West students win Science Olympiad

Bill Novak:

Science students from West High School will be competing against students from all 50 states in May after winning the 2006 Wisconsin Science Olympiad state tournament last weekend at the UW Engineering Department.
La Follette High’s A team finished second and its B team was sixth, while Memorial High was seventh out of 46 teams.
Students competed in 28 events at the state meet, ranging from food chemistry and nuclear science to astronomy and protein modeling.

4 thoughts on “West students win Science Olympiad”

  1. Congratulations to these students, their coaches, teachers and families. You make us all proud!

  2. I cannot resist noting the irony presented by the success of West’s talented science scholars.
    A recent thread, “MMSD Cross-High School Comparison — continued” (April 24) expresses the anxiety of parents who worry that their gifted children may be missing out on advanced and honors courses at East and La Follette that are not offered at West. Despite the long-standing academic dominance of West and Memorial, some prefer fancy course titles to West’s systematically superior academic results.
    I expect someone to argue that the science team’s 1st place finish was the product of their attendance at private elementary schools, and that the same is probably true of the champion rocket club and chess team. The revealed truth is that West is in decline, gifted students are bored silly, and their families are bailing out for private schools.
    For some, ideology and antipathy toward MMSD are more powerful than reality.

  3. The truth is that several of West’s academically oriented extra-curricular activities function like honors seminars or gifted classes for the kids who do them. They draw the brightest and most motivated students and they usually are coached (voluntarily) by some of the best teachers. That means that everyone involved very much wants to be there and everyone involved functions at a very high level. No time or energy is spent on discipline or remedial teaching. It’s pure intellectual bliss (not to mention a helluva a lot of fun!) for all. (For what it’s worth, I also strongly suspect that most of the Science Olympiad team members were in Accelerated Biology as freshmen.) The thing is, students shouldn’t have to depend on after-school clubs to get their intellectual needs met. Legally, after-school clubs are not considered by DPI to be part of a district’s plan for meeting the educational needs of their academically talented students.
    As well, please remember that many of the changes at West are either very recent or will be new next year (for example, the uniform curricula and complete heterogeneity of English 10 and Social Studies 10 will be new next year). That means that the students currently in these clubs have been largely — if not entirely — unaffected by the changes that are happening at West.
    Most of the outrage over the changes in the 9th and 10th grade curriculum at West has come from parents of younger students headed towards West because their children will be the ones most affected by those changes. Fact is, it remains to be seen if West’s Science Olympiad and other teams continue to perform at the same high levels. We will have to wait and see how rampant “bright flight” becomes — and whether or not the same number of students remain enthusiastic enough about academics to seek out additional opportunities after school.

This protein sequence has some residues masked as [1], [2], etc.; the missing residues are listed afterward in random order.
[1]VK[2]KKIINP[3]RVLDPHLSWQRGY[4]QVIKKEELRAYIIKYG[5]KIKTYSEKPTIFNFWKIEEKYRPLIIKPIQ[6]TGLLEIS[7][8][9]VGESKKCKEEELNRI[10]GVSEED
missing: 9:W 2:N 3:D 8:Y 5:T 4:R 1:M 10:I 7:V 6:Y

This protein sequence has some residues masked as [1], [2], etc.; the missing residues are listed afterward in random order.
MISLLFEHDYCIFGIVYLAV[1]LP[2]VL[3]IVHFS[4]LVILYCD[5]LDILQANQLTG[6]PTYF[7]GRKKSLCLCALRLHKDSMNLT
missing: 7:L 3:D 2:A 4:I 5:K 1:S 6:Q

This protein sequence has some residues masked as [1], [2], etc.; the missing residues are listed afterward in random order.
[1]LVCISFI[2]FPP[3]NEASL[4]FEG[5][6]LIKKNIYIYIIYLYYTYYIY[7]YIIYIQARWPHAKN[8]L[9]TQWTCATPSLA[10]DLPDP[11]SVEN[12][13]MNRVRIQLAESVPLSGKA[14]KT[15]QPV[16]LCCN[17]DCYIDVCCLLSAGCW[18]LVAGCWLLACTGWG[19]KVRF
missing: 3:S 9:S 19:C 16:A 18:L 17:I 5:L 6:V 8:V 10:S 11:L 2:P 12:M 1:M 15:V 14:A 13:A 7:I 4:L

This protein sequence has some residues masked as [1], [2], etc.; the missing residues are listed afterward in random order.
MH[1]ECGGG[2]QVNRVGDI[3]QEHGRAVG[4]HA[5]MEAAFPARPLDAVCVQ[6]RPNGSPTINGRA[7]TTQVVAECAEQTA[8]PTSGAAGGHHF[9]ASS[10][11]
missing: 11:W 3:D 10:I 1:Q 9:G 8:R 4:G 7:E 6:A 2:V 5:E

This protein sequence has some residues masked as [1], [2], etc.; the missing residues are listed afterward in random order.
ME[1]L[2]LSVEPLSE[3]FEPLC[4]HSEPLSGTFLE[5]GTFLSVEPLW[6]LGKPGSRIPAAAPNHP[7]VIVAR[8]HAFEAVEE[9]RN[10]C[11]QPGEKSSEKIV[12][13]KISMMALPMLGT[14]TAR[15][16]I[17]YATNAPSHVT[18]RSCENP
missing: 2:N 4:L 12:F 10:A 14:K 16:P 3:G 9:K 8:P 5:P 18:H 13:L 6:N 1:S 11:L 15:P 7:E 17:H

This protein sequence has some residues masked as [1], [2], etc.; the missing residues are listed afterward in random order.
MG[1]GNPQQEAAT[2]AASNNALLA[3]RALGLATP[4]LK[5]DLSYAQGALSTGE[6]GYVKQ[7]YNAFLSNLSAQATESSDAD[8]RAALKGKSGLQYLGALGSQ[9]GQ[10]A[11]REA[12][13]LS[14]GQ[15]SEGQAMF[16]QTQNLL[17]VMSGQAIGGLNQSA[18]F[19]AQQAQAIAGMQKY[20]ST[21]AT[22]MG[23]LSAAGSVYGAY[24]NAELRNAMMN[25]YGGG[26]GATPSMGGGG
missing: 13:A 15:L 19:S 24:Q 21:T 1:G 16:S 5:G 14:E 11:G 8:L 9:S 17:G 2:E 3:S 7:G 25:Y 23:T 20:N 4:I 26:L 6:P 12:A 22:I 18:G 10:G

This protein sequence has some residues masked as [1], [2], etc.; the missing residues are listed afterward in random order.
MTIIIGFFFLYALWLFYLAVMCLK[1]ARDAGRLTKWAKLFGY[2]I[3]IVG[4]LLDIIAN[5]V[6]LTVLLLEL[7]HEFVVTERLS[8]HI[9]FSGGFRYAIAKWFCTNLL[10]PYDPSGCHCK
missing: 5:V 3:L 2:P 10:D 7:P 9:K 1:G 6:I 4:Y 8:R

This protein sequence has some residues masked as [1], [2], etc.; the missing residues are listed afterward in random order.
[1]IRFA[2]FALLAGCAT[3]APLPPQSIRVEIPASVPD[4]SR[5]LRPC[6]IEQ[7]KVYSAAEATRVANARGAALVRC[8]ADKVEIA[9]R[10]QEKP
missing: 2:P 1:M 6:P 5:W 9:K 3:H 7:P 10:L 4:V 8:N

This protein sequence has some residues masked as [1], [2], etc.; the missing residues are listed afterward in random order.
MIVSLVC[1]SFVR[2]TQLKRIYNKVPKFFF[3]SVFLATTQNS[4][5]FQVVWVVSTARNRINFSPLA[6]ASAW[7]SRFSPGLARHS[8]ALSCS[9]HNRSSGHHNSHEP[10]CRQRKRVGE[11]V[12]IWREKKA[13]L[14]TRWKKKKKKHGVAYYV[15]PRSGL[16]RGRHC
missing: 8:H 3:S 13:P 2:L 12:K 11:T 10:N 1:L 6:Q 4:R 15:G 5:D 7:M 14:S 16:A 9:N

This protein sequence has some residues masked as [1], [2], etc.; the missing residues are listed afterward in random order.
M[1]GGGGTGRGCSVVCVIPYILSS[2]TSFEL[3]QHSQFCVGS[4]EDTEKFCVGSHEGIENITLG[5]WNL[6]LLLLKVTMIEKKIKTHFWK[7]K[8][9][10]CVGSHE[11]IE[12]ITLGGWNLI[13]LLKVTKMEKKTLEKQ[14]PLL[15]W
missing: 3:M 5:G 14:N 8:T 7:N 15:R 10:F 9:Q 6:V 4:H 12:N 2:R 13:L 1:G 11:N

Finally, it should also probably be noted that West’s science and math-oriented teams are largely composed of kids who come from cultures where scholarship is highly valued and respected, kids who are getting a message at home about learning and intellectual accomplishment that is quite different from the one they are getting at school and from our culture, generally. When I interview applicants to Harvard, I typically ask them a question like “how do you understand your own success at school?” Almost to a one, the interviewees mention their parents’ support and expectations first thing — and with great appreciation.
    P.S. I do not appreciate your snotty tone.

  4. Neil,
    I remember in the Wisconsin State Journal doing an article last year about the West Chess Club which you coach did very well. Interesting that that article also stated that a 2nd grader also practiced with the West team.
    This child is probably in a higher level math group, or will soon be. The way West is heading with having all kids grouped together by age vs. having honor level courses available, by the time this child gets to West, he may have to take Math 9 and Math 10 in grades 9 and 10, because all kids do. There will be no skipping no matter what he can do, because there are “critical thinking skills and problem solving skills” he can work on. Also, we are working on self esteem issues, and we could hurt someone’s self esteem if the school allowed even one child to do any advanced work. We are working on team building, etc. Do you think he shouldn’t be allowed to take a math course at his ability vs. his age?
    I know this sounds ridiculous, but this is what is happening in some curriculums, and may in all curriculums in the next 5 years based on where West is going.

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